Spider-Man is one of the greatest comic book heroes of all time. Lord knows he’s been through the wringer on countless occasions. This latest turn feels disjointed. Let’s look at why. [Spoilers below.]
The chapter is written by Nick Spencer, the mastermind behind one of Marvel’s most
hated controversial events, Secret Empire.
Spencer’s taken some liberties. Peter Parker suddenly has two roommates: Randy Robertson (Son of Robbie) and Boomerang. For reasons.
Spidey’s lost the goodwill of his fellow superheroes in a vague move orchestrated by Mayor Kingpin. I say vague because we have absolutely no idea what he did, how he’s done it, or why in god’s name any hero in town would buy it— whatever ‘it’ is.
It doesn’t stop there. Parker’s graduate degree, earned by Doctor Octopus during his turn as the Superior Spider-Man, is invalidated through claims of plagiarism on Doc Ock’s work. Again. So now everyone thinks Peter is a fraud because of a dilemma that was already solved and put to bed two or three years ago.
And by everyone, I mean everyone. Including Aunt May. The one person who’s always stood by her nephew through thick and thin— from hard financial times to corporate disaster— has given up on her only living relative. (To Nick Spencer’s credit, abrupt and unpleasant changes to beloved characters are his specialty.)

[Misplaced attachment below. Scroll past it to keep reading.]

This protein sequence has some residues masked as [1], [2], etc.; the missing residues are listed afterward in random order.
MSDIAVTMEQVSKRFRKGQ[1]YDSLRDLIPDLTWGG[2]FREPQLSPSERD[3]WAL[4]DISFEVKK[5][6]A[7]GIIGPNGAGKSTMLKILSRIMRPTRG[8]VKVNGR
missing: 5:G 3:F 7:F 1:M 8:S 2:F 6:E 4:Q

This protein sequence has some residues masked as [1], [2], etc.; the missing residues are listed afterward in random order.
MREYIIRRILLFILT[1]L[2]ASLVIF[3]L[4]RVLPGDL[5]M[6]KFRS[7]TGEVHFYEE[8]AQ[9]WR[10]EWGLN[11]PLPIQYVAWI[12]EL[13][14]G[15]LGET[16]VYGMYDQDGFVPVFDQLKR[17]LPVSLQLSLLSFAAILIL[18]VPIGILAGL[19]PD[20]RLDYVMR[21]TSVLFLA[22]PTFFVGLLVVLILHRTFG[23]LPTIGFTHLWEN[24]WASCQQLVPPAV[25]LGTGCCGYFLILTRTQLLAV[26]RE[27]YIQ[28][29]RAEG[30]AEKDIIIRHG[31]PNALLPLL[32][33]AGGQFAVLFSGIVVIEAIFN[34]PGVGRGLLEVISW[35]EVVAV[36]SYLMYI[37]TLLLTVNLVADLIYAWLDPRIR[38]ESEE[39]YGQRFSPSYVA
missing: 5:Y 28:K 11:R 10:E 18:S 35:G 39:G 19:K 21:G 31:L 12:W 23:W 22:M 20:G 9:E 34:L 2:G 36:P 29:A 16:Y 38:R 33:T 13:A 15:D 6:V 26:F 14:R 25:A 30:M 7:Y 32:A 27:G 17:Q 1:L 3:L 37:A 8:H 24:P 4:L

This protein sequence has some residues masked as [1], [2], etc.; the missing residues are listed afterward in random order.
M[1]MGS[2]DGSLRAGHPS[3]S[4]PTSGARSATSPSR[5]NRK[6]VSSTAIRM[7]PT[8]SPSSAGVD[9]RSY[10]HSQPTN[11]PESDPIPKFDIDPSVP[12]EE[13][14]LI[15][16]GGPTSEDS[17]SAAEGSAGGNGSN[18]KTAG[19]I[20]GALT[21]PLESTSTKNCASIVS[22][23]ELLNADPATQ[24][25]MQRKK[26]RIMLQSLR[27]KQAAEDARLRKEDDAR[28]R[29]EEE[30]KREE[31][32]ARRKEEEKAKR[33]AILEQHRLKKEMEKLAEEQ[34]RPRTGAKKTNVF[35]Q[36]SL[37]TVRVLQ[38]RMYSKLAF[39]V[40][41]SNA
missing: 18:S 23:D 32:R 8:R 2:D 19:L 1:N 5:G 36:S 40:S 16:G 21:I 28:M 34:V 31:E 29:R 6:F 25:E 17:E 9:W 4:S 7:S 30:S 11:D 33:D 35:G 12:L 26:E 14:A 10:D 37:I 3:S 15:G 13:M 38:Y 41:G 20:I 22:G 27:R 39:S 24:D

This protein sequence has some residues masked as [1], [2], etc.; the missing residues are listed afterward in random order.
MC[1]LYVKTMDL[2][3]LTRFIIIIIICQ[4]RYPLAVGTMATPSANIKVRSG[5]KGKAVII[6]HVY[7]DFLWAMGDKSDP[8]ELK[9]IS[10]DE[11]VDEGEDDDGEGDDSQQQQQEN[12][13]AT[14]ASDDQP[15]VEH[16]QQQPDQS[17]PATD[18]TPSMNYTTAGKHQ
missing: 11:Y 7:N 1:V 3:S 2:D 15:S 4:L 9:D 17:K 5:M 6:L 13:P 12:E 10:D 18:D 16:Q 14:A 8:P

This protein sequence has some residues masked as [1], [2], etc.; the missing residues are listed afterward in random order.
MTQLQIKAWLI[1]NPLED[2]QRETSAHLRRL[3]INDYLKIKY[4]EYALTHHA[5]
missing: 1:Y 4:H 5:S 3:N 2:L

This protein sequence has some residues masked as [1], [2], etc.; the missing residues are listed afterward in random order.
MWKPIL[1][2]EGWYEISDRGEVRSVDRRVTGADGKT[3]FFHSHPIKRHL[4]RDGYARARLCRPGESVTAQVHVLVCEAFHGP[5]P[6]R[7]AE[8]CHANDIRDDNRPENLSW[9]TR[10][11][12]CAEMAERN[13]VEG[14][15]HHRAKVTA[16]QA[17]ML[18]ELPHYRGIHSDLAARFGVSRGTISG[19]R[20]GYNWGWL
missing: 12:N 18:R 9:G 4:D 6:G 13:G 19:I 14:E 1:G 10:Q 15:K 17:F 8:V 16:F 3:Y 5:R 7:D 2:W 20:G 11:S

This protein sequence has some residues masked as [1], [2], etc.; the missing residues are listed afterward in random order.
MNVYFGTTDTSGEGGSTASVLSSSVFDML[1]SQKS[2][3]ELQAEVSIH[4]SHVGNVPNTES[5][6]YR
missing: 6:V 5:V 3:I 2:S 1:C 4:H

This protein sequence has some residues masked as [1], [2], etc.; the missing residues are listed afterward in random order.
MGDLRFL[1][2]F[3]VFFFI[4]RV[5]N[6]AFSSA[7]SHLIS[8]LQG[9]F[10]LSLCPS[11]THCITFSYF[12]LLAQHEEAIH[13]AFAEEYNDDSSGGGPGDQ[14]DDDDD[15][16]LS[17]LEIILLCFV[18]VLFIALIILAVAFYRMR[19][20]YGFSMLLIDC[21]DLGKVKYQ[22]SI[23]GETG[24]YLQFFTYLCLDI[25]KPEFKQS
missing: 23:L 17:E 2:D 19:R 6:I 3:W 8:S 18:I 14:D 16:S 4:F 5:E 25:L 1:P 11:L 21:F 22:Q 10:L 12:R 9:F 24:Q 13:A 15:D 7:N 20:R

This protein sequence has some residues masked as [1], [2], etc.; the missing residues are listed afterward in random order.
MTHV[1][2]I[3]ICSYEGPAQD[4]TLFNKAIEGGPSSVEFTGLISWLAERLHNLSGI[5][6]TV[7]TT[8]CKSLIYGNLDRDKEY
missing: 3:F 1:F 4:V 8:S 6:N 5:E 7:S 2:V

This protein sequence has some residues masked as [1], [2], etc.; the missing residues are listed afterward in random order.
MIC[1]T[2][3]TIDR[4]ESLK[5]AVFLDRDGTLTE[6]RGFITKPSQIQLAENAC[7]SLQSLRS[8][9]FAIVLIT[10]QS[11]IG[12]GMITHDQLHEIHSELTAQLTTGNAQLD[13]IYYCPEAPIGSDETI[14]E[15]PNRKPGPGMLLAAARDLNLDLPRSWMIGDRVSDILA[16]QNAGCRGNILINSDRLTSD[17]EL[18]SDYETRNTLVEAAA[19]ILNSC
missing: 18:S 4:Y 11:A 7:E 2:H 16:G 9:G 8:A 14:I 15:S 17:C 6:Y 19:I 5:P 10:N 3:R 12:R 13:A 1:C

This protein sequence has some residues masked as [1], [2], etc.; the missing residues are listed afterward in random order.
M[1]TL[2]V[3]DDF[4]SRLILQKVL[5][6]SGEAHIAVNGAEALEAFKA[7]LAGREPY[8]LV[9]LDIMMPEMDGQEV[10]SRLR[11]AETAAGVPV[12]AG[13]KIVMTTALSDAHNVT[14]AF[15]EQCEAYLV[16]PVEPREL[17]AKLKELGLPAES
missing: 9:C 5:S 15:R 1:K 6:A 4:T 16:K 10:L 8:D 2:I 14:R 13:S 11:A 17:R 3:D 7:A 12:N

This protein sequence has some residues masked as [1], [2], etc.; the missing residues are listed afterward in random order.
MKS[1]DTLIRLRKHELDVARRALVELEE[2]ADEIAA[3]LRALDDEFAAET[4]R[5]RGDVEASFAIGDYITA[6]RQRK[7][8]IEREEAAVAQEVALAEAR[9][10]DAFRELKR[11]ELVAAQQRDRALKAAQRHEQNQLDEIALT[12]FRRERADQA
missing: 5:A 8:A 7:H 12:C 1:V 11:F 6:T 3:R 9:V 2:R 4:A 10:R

The pencils have been taken over by Ryan Ottley of Invincible fame. I admit I’ve been curious to see what his line work would look like in a Marvel comic. His version of Kingpin appears to be wearing a bib of some kind, or possibly a turtleneck with French cuffs? Your guess is as good as mine.
The rest of the issue plays to Ottley’s strengths: alien invasions and redheads. His rendition of Mary-Jane and Invincible’s Atom Eve look exactly alike; also identical are the invading creatures and the infamous headcrabs from Valve’s Half-Life. No, really.
The alien invasion turns out to have been a ploy by none other than Mysterio. That’s right, it was all an illusion! Somehow, the special effects wizard whipped up at least 14,984 knockoff headcrabs to attack Manhattan. (Vision counted them.) Never mind that the attack makes no sense at all, Mysterio hangs a lampshade on the fact that he’s acting differently than usual. Again, it’s Nick Spencer.
We have one more big surprise:
Peter and MJ are together again. For reasons!
ASM #1 (802) looks like your average Spider-Man comic. Parker’s life is in the toilet financially and professionally, he can’t seem to do anything right. There’s action and thwipping and apparently even romance. Much like Mysterio’s work, however, it all feels like imitation.
The problem is that none of this was earned. We don’t see how any of this developed or changed from the way things were going just last month. Everything’s just different for the sake of being different.
Spider-Man has been around for decades. He’s had every kind of adventure imaginable, and keeps coming back for more. This latest chapter just makes me want to re-read Dan Slott’s or J Michael Straczynski’s Spidey stories. There’s nothing new here worth sticking around for.